Governance of Europe’s waters

by Peter Easton, Senior Advisor Water and Sustainability

Feature 17 January 2017

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The European Water Framework Directive is a successful – although imperfect – model for international management and the protection of water supplies and natural water environments.

The Water Framework Directive (WFD) is one of the most advanced and comprehensive examples of environmental legislation from the European Union (EU). Its stated purpose is: “to establish a framework for the protection of inland surface waters, transitional waters, coastal waters and groundwater”. The primary objectives are to improve water quality and to protect water quality and availability across Europe. This has many additional benefits because of water’s critical role in the natural environment, for species protection, provision of safe and sufficient drinking water, economic development and for food production.

The publication of the WFD in 2000 was influenced by the increasing internationalization and complexity of water resources management and by a growing concern for environmental protection. The WFD represents a third wave in EU water policy development. The first wave, from the mid-1970s, was legislation to define drinking water standards and the need to protect water sources from pollution. The second wave, from the early 1990s, included increased controls on polluting emissions and activities (such as the Urban Wastewater and Nitrates directives). The WFD creates a more integrated approach from both a physical and governance perspective, as encompassed in the river basin model.

The most important characteristic of the WFD is that it establishes a governance structure for international and multi- stakeholder cooperation on the protection and sustainable use of water resources. As such, it provides a working example for other multinational regions of the world.

River Basin Management Plans form the core of the WFD. The whole of the EU is separated into River Basin Districts defined on the basis of natural geography rather than political boundaries. Each major river basin is defined by the area from which all surface water drains to a single point of outflow, such as a river mouth. Boundaries are defined by the topographical high (line of highest ground) between basins. A main river basin contains many smaller sub-basins of its tributary rivers and streams.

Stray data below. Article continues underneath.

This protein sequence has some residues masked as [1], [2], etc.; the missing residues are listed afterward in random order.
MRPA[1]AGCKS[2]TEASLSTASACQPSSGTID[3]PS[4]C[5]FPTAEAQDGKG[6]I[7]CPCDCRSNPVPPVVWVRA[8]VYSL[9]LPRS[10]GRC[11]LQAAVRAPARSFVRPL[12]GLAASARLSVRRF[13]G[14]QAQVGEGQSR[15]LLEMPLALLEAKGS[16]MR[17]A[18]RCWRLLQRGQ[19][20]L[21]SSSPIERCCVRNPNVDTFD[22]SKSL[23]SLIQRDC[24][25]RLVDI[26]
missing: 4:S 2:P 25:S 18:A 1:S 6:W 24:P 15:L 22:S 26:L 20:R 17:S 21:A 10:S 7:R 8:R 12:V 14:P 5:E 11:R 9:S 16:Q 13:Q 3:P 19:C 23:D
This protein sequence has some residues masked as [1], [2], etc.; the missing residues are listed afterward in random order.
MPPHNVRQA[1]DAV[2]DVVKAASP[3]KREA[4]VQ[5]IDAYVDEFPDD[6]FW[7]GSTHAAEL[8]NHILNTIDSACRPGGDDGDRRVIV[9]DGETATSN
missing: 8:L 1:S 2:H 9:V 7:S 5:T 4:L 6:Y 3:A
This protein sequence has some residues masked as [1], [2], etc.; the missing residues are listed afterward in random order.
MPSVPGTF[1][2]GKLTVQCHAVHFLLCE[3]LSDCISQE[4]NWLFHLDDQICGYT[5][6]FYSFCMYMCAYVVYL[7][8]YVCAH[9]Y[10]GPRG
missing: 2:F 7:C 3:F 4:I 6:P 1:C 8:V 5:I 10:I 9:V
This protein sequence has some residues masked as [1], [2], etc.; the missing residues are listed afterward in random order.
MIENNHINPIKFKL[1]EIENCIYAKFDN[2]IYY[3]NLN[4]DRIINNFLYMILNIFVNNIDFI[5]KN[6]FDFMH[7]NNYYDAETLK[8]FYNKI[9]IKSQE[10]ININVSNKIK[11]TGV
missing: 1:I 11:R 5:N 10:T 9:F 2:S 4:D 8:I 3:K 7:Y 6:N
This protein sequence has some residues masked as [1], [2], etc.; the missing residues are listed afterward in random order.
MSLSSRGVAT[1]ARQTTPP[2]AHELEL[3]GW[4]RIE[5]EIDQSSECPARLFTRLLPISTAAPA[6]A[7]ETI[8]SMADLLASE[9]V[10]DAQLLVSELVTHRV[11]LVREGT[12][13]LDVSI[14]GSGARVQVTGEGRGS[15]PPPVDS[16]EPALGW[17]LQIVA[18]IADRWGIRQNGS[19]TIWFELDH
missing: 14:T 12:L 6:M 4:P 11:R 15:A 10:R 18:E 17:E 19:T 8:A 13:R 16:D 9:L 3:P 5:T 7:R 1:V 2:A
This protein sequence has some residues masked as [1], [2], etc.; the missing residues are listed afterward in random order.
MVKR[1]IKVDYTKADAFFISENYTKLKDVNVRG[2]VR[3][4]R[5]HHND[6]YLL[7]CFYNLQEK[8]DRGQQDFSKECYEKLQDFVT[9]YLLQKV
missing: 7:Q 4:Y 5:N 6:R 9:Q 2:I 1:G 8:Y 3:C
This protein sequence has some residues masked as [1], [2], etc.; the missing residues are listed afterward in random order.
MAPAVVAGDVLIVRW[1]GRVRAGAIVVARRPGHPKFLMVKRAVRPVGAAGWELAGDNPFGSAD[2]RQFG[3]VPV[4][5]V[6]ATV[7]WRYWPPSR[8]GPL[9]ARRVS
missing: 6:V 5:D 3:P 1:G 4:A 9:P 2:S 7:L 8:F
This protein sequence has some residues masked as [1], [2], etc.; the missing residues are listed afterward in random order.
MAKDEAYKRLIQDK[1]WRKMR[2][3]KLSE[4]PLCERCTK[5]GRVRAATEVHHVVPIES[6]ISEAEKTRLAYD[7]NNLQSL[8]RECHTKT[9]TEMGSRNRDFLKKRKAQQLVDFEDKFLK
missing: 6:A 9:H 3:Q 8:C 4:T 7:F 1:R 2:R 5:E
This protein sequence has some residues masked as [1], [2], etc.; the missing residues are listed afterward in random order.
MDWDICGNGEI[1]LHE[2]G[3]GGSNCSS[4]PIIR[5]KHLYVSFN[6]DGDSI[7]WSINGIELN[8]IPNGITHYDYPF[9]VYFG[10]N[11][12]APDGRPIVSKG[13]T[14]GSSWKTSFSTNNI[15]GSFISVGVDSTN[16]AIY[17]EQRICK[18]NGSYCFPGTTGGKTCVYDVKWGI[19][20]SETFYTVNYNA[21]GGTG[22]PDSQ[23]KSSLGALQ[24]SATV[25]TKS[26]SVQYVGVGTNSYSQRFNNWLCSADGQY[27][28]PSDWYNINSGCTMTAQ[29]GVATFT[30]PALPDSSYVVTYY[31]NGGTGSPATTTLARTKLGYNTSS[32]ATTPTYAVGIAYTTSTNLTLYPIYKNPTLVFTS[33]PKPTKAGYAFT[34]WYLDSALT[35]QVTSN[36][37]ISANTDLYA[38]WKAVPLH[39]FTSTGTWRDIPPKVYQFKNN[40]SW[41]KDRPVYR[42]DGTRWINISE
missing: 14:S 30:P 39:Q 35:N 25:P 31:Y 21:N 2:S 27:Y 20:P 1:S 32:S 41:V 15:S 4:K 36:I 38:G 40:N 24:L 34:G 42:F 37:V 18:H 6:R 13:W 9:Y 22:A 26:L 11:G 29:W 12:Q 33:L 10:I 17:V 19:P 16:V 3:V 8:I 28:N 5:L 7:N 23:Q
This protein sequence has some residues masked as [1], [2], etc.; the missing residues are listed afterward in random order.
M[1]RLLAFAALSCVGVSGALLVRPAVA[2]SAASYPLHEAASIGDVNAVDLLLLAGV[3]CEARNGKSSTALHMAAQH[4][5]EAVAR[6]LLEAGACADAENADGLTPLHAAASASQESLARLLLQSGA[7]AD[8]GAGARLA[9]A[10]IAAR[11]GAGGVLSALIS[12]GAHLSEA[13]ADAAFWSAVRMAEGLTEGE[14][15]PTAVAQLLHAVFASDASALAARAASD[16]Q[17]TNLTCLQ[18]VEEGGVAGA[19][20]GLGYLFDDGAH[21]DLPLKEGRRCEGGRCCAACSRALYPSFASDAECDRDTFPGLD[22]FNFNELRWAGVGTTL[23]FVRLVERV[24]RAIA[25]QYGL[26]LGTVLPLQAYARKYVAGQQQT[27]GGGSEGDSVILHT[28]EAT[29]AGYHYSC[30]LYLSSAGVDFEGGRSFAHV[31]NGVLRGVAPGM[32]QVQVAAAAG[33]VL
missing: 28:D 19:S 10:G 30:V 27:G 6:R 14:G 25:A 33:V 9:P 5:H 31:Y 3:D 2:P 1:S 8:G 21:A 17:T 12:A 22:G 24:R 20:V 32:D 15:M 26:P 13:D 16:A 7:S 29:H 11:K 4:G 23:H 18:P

The river basin concept requires cooperation between different political areas within an EU Member State. For transboundary basins (crossing international borders), the WFD requires member states to cooperate and coordinate on water management. For basins extending to non-EU countries, the WFD strongly encourages cooperation between states. Around 60% of the EU land area lies within an international river basin (Map 1).

The WFD does not clearly define the mechanisms for international cooperation on transboundary river basins. Thus, it is for adjacent countries to agree a suitable mechanism. For example, for the Rhône Basin (extending from Switzerland into France), periodic formal meetings are held between the relevant French and Swiss water management organizations to ensure cooperation on common objectives and actions.

River basins are defined by surface water characteristics, but groundwater is also very important across Europe. For example, Denmark obtains nearly 100% of its water supplies from groundwater. Geological units containing groundwater, called aquifers, may extend over just a few tens of square meters, or over many hundreds of square kilometers. They can be as thin as 1-2 meters, or hundreds of meters thick. Surface water and groundwater bodies are often interconnected, with water flows between them, in either direction, at many locations. The boundaries of groundwater bodies often do not align with surface water boundaries, and many aquifers are transboundary (Map 2).